For example, he does a lot of work for farmers. “Once we set a price, we stay with it,” he notes. “If there are changes, such as changes in the configuration, we don’t want to ‘nickel and dime’ the customer.” The price stays the same. Wieser doesn’t make a habit of this, but he will do it as appropriate situations arise. “The customers know we’re doing this, and they appreciate it,” he adds.
The philosophy pays off. At a recent meeting of the Dairy Business Association in Wisconsin, the president of the association, a farmer who Wieser did some work for, stood up in front of 200 to 300 owners of the largest dairy farms in the state and said that if they ever had a need for storage systems, they should call Wieser Concrete. “I didn’t even know he was going to say this,” says Wieser. “You can’t get that kind of publicity in an advertisement. We didn’t do anything out of the ordinary for him. We just did what we said we would, and we did it on time. To him, we had gone above and beyond what he expected.”
What’s good for the industry is good for the company
Joan Bellamy Blecha, Southeast Region president of Hanson Pipe & Precast, has found that there are mentors to the company and mentors to the industry, and they aren’t necessarily the same people.
For Blecha, most of her mentors have been and are from the industry. One of her most important mentors in the industry was Jim Adams (Cretex Co., Elk River, Minn.). “He had a very big influence on me,” she says. “What I learned from him was the importance of giving back to the industry.” She also learned a lot from John Lendrum (Norwalk Concrete, Norwalk, Ohio) and Bruce Hottle (Eagle Concrete Products, Somerset, Pa.), as well as Jim Barbour and Dan Barbour (Barbour Concrete, Independence, Mo.). “They all brought strengths to the NPCA and the industry as a whole,” she explains. “All of them taught me that when you bring about good things for the industry, it ends up being good for your own company, too.”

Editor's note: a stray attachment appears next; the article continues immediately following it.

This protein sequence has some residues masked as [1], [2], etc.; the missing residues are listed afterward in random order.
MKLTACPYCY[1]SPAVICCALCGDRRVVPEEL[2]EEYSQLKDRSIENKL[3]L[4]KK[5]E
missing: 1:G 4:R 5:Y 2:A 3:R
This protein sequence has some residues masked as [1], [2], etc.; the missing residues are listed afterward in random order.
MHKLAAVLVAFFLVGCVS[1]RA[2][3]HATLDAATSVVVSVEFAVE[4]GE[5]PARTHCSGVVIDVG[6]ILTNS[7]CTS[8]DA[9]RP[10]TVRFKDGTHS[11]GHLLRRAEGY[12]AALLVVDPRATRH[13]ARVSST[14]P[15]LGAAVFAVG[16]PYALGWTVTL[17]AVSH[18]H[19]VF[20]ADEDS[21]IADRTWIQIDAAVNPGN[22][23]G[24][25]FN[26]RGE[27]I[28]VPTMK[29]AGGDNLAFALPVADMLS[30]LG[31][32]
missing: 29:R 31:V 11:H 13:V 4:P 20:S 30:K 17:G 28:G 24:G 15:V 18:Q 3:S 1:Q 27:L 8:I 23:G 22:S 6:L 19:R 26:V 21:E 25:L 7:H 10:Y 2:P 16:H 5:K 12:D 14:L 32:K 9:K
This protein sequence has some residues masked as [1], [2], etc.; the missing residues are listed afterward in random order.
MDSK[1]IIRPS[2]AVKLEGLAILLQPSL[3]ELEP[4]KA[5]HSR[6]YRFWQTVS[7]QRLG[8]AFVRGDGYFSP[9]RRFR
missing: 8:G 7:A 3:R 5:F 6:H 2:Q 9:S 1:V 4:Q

Blecha says she has learned on her own that the size of your company doesn’t matter. What is important is that you have to do things well to survive in this industry, whether you operate a small company or a large one, and you have to be a good corporate citizen. “For example, you have to pour a quality product,” she says. “You have to do your homework in terms of the environment and regulatory agencies, and you have to participate in the political processes in your community.” She admits that several of these concepts were not particularly important when she was new to the industry. However, things have changed. And that is another thing Blecha has learned: the importance of always realizing that change is the only constant in the industry, and that if you don’t change, you’ll be left in the dust.
As these testimonials suggest, when you’re going for the gold it may pay to keep in mind those gold nuggets – they are a part of who you are what you do.